Blantyre — In December last year, a video clip went viral of two elderly women surrounded by a charged-up crowd and engulfed in a cloud of dust as they filled up a grave in a village in the Mzimba district in northern Malawi.
As the two elderly sisters laboured in the task, which men in Malawi traditionally handle, someone in the mob kicked one of the women, Christian Mphande, and sent her flying into the open grave.
What was their crime?
A young woman related to the two had died, and people in the village accused Mphande, 77, of killing the young woman through witchcraft.
To punish her, Mphande was forced to bury the dead, helped by the sister. She was assaulted, her belongings, such as livestock, confiscated, and she was banished from the village.
It was yet another incident in the spiralling cases of harassment of older persons in Malawi.
Mphande is alive – now living away from home but within the district, probably to forever grapple with nightmares of her experience and live with the physical evidence of a gap in her gums after she lost some teeth in the assault by the mob.
But several elderly have lost their lives in Malawi at the hands of mobs. Five older women were killed between January and February 2023, according to the Malawi Network of Older Persons Organisations (MANEPO), a coalition of human rights organisations in the country.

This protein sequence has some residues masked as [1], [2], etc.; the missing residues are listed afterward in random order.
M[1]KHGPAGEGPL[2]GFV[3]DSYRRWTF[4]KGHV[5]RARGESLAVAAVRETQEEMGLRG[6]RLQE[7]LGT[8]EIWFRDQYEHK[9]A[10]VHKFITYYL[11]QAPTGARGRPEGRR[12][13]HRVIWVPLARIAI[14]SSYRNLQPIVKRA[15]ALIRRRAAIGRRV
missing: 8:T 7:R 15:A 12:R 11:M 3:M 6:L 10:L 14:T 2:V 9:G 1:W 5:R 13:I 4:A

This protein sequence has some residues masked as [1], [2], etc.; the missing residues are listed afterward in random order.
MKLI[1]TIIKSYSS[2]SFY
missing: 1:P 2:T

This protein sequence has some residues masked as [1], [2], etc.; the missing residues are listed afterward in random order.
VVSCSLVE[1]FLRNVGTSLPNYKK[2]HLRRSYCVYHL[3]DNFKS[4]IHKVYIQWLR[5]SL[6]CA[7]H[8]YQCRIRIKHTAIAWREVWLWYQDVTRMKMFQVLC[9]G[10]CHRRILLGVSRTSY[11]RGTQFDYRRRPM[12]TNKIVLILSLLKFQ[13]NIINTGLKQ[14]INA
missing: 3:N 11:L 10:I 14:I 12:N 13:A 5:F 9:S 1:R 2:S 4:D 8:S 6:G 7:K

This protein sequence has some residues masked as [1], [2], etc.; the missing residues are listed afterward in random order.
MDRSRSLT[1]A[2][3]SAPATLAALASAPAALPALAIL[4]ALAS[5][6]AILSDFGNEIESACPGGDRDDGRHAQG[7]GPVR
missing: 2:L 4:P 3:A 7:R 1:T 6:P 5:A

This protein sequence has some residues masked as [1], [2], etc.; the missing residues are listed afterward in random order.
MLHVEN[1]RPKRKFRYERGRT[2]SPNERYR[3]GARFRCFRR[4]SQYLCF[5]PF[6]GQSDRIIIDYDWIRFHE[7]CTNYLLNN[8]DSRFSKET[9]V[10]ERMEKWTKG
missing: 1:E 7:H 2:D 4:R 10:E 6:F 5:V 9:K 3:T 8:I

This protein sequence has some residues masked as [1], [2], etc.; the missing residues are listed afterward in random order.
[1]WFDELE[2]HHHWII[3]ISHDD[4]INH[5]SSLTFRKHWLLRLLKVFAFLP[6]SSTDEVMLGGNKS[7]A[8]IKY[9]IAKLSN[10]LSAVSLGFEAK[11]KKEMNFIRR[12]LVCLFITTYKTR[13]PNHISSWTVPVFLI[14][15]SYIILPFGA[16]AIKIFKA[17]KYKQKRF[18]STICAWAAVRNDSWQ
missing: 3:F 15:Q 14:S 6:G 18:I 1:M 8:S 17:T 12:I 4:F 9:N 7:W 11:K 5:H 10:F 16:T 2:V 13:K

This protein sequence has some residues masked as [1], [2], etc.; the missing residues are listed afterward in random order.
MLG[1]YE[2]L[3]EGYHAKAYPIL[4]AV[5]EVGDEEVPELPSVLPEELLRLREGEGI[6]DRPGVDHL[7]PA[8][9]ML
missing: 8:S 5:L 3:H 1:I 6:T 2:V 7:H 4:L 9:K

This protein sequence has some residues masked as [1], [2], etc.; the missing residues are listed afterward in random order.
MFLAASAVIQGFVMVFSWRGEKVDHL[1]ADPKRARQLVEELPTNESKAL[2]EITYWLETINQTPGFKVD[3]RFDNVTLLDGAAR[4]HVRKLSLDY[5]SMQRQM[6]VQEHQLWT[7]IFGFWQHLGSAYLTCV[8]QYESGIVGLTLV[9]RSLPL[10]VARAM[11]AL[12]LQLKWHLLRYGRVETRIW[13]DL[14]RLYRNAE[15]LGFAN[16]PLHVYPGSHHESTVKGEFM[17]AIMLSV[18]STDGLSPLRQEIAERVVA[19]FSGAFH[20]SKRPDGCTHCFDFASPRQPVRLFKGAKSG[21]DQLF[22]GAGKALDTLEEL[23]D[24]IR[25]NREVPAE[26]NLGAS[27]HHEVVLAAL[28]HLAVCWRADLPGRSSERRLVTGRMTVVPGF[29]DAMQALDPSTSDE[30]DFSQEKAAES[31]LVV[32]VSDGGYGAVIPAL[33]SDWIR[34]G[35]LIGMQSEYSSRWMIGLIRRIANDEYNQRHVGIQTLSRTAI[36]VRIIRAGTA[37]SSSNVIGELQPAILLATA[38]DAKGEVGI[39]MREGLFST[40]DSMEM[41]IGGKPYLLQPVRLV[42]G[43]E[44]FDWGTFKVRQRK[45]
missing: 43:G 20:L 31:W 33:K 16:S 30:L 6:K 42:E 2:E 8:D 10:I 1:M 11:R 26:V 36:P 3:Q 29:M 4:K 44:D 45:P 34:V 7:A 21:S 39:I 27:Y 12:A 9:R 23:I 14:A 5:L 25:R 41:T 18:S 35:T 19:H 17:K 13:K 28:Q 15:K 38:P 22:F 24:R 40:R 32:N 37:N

In 2022, 15 elderly women were killed and 88 harassed for various reasons, largely on accusations of witchcraft–a rise from 13 killed and 58 harassed in 2021.
MANEPO’s Country Director, Andrew Kavala, describes the abuses of elderly women as a scourge visiting the nation.
“As a society, we have failed our elderly. We have unjustified anger towards them. Whether driven by frustration due to survival failures, we are venting our anger on innocent people. This is a tragedy,” Kavala laments in an interview with IPS.
Top of the factors behind this terror is what he describes as “baseless belief in witchcraft and magic,” which, he says, some people blame for their personal misfortunes.
Colonial Witchcraft Act
Malawi has in force the Witchcraft Act, which came into existence in 1911 under British colonial rule.
According to the Malawi Law Commission, the legislation was enacted with the aim of eradicating what the colonialists considered as dangerous some practices such as trial by ordeal, the use of charms and witchcraft itself.
In effect, the Act assumes that witchcraft does not exist. That being the case, it is, therefore, an offence for anyone to allege that someone practices witchcraft.
It is also an offence for anyone to claim that he or she practices witchcraft.
In 2006, the government set up a Special Law Commission on Witchcraft Act to review the 1911 witchcraft law. It was in response to calls that the law is alien to the common belief in witchcraft among Malawians.
In a report, the Special Law Commission indeed found a common and strong belief in the existence of witchcraft.
“There is witchcraft or, at least, a belief in witchcraft among Malawians,” the report said, concluding, “It is not correct to argue that there is no witchcraft in Malawi for the sole reason that the practice is premised upon mere belief.”
“Consequently, the commission concludes that the existence of witchcraft should not be regarded as a doubtful but conclusive (thing),” said the Commission’s chairperson, Judge Robert Chinangwa, at a presentation of its report in 2021.